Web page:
CVMR Corporation (“CVMR”) announced today that it has acquired controlling shares of Enercarbon Inc. (“Enercarbon”). Enercarbon Inc. is a privately held, Canadian corporation based in Toronto, and it has developed a modular, cost effective “membrane contactor” that captures carbon dioxide (CO2) from the exhaust gas sources and through a proprietary process, developed jointly by CVMR and Enercarbon, turns it into valuable products such as graphene, graphite, various building materials, as well as diesel and jet fuel, at commercially competitive prices.
Turning Captured CO2 Into Graphene, Graphite And Other High Value Products
Toronto, Ontario (PRWEB) June 23, 2017
CVMR Corporation (“CVMR”) announced today that it has acquired controlling shares of Enercarbon Inc.(“Enercarbon”). Kamran M. Khozan, Chairman and CEO of CVMR has accepted to act as the interim President and CEO of Enercarbon.
Enercarbon Inc. is a privately held, Canadian corporation based in Toronto, founded by Dr. S. Mosadegh and
Dr. H. Radfarnia. It has developed a modular, cost effective “membrane contactor” that captures carbon dioxide (CO2) from the exhaust gas sources and through a proprietary process, developed jointly by CVMR and Enercarbon, turns it into valuable products such as graphene, graphite, various building materials, as well as diesel and jet fuel, at commercially competitive prices.
Being modular these systems are easily scalable and can be mounted on skids for different gas feed capacities and various conditions in various locations. The purity of the carbon extracted through this method allows production of graphene, graphite and other products with high purity, without the usual contaminants that exist in refining of mineral graphite.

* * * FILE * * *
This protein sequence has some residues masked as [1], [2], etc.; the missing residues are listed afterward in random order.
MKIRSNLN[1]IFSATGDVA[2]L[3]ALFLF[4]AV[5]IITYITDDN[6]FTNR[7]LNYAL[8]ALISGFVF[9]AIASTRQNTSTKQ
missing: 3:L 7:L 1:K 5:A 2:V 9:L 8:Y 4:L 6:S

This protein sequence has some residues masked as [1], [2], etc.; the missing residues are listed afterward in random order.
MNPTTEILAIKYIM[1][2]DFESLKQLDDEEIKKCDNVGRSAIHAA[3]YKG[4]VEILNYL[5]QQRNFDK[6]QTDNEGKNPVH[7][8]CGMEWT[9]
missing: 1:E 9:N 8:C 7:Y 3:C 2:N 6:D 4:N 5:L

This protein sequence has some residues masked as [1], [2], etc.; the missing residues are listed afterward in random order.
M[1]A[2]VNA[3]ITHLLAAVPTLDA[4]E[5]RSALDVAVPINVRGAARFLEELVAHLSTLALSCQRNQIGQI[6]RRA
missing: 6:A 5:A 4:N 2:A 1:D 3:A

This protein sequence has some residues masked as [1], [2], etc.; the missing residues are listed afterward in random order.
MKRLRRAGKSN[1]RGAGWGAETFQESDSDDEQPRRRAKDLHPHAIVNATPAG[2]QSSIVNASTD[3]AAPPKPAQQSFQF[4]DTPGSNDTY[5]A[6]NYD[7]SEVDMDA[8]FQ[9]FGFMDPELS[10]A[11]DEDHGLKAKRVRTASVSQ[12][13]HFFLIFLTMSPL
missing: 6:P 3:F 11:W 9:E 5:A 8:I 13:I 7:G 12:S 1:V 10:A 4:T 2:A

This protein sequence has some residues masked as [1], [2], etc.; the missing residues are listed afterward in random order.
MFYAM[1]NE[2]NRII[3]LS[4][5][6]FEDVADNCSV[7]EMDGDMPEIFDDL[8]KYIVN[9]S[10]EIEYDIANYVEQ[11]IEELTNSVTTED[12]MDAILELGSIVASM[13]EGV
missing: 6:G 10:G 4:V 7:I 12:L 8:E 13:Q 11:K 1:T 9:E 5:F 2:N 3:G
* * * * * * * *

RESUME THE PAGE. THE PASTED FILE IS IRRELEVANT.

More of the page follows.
“The synergy between Enercarbon Inc., and CVMR Corporation brought us together. We are collaborating to produce a host of new products that are highly sought after through a unique process that reduces greenhouse effect, cleans the air and turns a dangerous pollutant, CO2, into useful modern materials,” stated Kamran M. Khozan, Chairman and CEO of CVMR Corporation.
Enercarbon’s research and development focuses on mitigating CO2 by turning it into valuable materials. The emitted CO2 is captured then turned into products such as graphene, titanium oxide-based building materials, diesel and jet fuel and a host of other products, where the CO2 is settled and trapped in the structure of such materials. Some of the novel building materials created through this process not only reduce and capture the emitted CO2, they have unique properties such as self-cleaning surfaces that resist mold and mildew, known as “anti-fogging properties” in the industry, and when mixed with nano-powders of silver or copper they incorporate anti-bacterial properties.
The joint research and development efforts of CVMR and Enercarbon are focused on utilizing CO2 to produce high value products using a proprietary design for the equipment built with low cost, readily available parts that are incorporated into patented processes for commercial use. The source material, carbon dioxide, is abundant and the process does not use the usual corrosive and toxic chemicals that are currently used in conventional methods. More importantly, the product range from conversion of CO2 is almost limitless.
Graphene Based Products
Graphene is an amazing material. It is one of the lightest and strongest materials discovered so far. It conducts heat and electricity better than most substances. These qualities allow graphene to be integrated into numerous applications. Moreover, it is expected that in conjunction with other 2D crystals amazing compounds with wider applications can be invented in the near future.